Tuesday, 21 February 2012
Virginia Woolf-Alexandra Harris
As a bookseller and writer there are some unforgiving holes in my reading history: I’ve started but never finished any Nabokov; I don’t think I’ve even picked up an Evelyn Waugh with the intention of buying it, let alone reading it. So I decided to rectify this by choosing one ‘important’ writer whose work I would read chronologically from beginning to end. I had read Mrs Dalloway when I was much younger, when the words swept over my head, and A Room of One’s Own made me first appreciate the essay form but despite only having a skimp handle on her work I have always known that Virginia Woolf might be the most important writer to me. I wanted to test the water with Alexandra Harris’s biography and it bolstered my confidence in choosing Woolf.
I have to take some time to write about the physicality of this book. If you take a slight glance at the cover, you can be forgiven for thinking the photo is black and white but there is a blush of dusky pink that brings to my mind quilted silk throws. This pink also bleeds onto the flyleaf. Thames and Hudson have resurrected the bookmark ribbon, here in complimentary and tasteful silver. The paper is thicker and creamier than you will find in most books. Its weight mirrors Harris’s words and the subject matter. Whole pages are sporadically given over to single photographs with short captions. I much preferred this to the lazy clumping together in the middle that is the normal layout. The amount of photos of original jacket covers for Woolf’s books is an indicator that for Harris the main point of Woolf’s life is the writing.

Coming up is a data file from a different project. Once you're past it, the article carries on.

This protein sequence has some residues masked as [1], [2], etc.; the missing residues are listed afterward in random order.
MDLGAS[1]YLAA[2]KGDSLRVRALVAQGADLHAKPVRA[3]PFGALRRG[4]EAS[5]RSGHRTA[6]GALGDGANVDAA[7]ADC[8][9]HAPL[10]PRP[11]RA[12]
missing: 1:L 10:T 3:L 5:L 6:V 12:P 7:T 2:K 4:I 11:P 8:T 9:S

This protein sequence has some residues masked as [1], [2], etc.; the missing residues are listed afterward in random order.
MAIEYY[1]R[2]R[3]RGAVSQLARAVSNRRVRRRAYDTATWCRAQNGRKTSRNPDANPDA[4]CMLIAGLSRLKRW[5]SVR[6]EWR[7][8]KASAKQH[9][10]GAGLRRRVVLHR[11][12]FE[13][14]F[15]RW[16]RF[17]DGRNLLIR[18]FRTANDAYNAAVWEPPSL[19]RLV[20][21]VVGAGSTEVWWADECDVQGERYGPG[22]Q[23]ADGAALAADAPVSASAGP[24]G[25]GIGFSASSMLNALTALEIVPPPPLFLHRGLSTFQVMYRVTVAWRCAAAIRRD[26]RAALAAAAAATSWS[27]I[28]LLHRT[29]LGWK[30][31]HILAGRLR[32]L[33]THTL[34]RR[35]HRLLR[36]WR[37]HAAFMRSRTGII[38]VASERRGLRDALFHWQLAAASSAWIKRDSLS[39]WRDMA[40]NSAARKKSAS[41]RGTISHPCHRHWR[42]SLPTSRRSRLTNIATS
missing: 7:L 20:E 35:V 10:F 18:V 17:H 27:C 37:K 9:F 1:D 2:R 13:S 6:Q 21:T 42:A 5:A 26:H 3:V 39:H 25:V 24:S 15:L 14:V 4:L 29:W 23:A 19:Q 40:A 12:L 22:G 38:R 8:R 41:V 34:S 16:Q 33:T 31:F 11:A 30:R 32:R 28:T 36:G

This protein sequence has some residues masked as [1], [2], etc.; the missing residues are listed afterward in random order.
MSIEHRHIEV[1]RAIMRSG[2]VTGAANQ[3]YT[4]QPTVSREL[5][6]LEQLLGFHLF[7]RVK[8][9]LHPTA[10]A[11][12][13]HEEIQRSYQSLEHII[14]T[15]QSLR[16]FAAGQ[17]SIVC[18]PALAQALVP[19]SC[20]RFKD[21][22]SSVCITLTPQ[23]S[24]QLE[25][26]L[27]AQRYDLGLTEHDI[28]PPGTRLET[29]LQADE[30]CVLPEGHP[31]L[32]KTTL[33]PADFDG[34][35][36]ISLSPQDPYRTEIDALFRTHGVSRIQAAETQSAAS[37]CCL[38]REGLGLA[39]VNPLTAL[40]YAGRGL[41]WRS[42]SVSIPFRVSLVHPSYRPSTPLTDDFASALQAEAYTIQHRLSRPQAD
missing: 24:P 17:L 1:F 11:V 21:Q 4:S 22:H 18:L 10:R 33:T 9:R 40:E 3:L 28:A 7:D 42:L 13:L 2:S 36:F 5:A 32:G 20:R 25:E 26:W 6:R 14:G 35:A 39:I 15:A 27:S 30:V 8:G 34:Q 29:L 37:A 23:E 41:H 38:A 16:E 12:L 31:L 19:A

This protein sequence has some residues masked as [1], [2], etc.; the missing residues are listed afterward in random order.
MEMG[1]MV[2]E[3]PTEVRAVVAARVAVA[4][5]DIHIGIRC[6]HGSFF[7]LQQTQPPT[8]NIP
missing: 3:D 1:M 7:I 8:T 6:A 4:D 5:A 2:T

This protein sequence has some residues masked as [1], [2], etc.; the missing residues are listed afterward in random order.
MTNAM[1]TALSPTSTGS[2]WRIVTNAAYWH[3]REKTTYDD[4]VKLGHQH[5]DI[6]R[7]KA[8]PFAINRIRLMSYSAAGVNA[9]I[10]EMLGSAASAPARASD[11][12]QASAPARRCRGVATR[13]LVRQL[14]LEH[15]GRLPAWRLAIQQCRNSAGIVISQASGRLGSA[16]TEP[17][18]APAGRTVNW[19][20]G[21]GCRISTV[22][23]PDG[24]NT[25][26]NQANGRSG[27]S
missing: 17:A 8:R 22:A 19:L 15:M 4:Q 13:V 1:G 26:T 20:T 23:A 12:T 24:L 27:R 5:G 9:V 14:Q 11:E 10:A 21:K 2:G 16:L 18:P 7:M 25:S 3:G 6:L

At 170 pages it is slight but Harris manages to pack her words tightly without need for padding. For someone whose writing can be seen as being too trapped in the mind, Harris draws out the emotion and feeling in and behind Woolf’s writing. Harris does air the personal, private indiscretions but she gives them a quick shake before folding them away. Harris prefers to concentrate on the writing; she holds up all of Woolf’s life and pegs it to each major work. It is at these points that Harris really shows her skill by immediately pressing on the main line of each novel.
So what of the person? Harris swiftly paints a picture of contradictions, of a personality who craved and shunned the limelight, of a wife who needed to be married but was almost forgetful of that marriage, of a wit and a worrier, of a woman plagued by nervous breakdowns who relished life in the rests between bouts, but mostly Harris shows that Woolf is the most important writer of the 20th Century.